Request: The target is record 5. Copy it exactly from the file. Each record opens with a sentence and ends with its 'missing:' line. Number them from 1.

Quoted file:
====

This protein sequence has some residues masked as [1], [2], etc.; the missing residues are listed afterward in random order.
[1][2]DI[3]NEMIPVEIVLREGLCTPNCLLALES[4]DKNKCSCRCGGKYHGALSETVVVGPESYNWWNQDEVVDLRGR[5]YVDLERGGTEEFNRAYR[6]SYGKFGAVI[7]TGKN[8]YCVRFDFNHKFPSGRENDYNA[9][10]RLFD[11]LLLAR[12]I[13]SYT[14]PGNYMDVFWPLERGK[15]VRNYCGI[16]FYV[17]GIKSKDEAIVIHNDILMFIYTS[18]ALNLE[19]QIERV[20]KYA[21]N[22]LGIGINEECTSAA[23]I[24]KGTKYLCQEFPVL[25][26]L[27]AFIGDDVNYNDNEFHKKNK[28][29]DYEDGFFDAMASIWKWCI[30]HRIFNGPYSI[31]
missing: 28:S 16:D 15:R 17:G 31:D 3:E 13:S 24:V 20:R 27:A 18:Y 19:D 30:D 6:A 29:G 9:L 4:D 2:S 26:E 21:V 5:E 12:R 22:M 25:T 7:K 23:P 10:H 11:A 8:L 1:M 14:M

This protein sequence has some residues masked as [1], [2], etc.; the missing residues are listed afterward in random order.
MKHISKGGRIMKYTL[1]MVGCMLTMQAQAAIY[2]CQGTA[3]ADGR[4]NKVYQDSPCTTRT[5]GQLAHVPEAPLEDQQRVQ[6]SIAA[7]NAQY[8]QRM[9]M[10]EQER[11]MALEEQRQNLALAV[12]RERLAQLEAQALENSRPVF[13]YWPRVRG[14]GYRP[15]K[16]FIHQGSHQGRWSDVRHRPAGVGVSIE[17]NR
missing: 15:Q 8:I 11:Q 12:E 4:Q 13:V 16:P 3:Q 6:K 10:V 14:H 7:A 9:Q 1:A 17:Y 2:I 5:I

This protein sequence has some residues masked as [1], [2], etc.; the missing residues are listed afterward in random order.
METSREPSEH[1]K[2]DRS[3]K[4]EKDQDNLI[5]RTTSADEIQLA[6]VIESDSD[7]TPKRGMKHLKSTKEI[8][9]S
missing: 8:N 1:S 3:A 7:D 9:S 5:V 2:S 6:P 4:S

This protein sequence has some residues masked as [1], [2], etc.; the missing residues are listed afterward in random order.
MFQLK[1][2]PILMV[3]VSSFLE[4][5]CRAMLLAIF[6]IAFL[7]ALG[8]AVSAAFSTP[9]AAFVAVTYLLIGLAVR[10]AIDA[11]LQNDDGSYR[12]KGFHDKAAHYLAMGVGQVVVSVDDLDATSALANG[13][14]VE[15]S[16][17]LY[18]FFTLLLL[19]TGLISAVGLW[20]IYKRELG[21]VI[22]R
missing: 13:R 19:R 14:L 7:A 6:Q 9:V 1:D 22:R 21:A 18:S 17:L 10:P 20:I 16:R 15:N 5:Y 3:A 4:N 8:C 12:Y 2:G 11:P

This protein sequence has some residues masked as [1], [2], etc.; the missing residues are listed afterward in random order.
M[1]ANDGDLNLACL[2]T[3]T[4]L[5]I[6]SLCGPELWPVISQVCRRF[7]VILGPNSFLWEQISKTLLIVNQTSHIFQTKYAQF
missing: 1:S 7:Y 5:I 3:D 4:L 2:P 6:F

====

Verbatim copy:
This protein sequence has some residues masked as [1], [2], etc.; the missing residues are listed afterward in random order.
M[1]ANDGDLNLACL[2]T[3]T[4]L[5]I[6]SLCGPELWPVISQVCRRF[7]VILGPNSFLWEQISKTLLIVNQTSHIFQTKYAQF
missing: 1:S 7:Y 5:I 3:D 4:L 2:P 6:F